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J Leukoc Biol. 2006 Oct;80(4):802-15. Epub 2006 Aug 3.

Suppression of experimental colitis by intestinal mononuclear phagocytes.

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1
Department of Microbiology, Immunology and Molecular Genetics, University of Kentucky, College of Medicine, Lexington, KY 40536-0084, USA.

Abstract

The contribution of innate immunity to inflammatory bowel disease (IBD) remains an area of intense interest. Macrophages (MØ) and dendritic cells (DC) are considered important factors in regulating the onset of IBD. The goal of this study was to determine if intestinal mononuclear phagocytes (iMNP) serve a pathological or protective role in dextran sulfate sodium (DSS)-induced colitis in mice. Using a conditional MØ/DC depletion transgenic mouse line--MØ Fas-induced apoptosis--to systemically deplete iMNP, DSS colitis histopathology was shown to be more severe in MØ/DC-depleted compared with MØ/DC-intact mice. Similarly, localized iMNP depletion by clodronate-encapsulated liposomes into C57BL/6, BALB/c, and CB.17/SCID mice also increased DSS colitis severity, as indicated by increased histopathology, weight loss, rectal bleeding, decreased stool consistency, and colon length compared with MØ/DC-intact, DSS-treated mice. Histology revealed that iMNP depletion during DSS treatment led to increased neutrophilic inflammation, increased epithelial injury, and enhanced mucin depletion from Goblet cells. iMNP depletion did not further elevate DSS-induced expression of TNF-alpha and IFN-gamma mRNA but significantly increased expression of CXCL1 chemokine mRNA. Myeloperoxidase activity was increased in colons of MØ/DC-depleted, DSS-treated mice, compared with DSS alone, coincident with increased neutrophil infiltration in diseased colons. Neutrophil depletion combined with MØ/DC depletion prevented the increase in DSS colitis severity compared with MØ/DC depletion alone. This study demonstrates that iMNP can serve a protective role during development of acute colitis and that protection is associated with MØ/DC-mediated down-regulation of neutrophil infiltration.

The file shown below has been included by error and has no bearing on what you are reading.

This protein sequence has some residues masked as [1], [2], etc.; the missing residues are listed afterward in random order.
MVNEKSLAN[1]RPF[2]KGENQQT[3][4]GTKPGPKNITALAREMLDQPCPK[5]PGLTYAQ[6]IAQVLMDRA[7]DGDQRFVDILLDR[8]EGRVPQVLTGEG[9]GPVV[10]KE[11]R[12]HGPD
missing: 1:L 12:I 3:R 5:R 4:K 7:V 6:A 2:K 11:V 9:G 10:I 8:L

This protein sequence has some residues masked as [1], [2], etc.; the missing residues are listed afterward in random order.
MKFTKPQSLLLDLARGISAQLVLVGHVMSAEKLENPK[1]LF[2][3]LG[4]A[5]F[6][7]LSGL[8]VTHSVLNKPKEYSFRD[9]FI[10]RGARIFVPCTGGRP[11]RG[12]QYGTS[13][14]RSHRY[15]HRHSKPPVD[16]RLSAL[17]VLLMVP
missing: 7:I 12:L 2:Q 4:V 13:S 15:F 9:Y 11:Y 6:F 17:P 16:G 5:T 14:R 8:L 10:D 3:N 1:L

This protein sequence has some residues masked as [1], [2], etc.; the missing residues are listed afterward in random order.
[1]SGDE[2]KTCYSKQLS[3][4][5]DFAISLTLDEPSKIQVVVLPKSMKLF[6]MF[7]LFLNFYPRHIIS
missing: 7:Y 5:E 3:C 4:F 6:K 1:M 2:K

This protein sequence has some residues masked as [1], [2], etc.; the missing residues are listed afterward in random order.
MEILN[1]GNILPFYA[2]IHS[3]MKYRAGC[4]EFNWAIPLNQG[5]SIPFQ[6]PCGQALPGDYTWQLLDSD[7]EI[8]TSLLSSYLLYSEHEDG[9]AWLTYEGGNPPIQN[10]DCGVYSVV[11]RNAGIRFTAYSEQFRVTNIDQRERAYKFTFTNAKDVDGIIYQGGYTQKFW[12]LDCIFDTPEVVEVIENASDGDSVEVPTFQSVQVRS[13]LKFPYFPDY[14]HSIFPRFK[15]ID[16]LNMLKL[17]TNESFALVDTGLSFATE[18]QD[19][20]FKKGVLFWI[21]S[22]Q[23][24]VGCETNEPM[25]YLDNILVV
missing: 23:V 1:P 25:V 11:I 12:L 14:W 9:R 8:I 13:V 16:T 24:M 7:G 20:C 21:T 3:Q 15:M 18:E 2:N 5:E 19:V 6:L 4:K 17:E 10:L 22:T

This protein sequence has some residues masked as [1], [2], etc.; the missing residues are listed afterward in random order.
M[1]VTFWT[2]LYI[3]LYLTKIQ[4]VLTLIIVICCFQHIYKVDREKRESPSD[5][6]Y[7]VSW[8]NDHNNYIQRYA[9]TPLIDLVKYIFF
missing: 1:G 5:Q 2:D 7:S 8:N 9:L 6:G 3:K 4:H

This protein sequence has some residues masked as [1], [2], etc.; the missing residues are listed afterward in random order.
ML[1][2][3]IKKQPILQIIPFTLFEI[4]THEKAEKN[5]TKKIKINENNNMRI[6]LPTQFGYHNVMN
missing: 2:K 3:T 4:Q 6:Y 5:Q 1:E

PMID:
16888083
DOI:
10.1189/jlb.1205734
[Indexed for MEDLINE]
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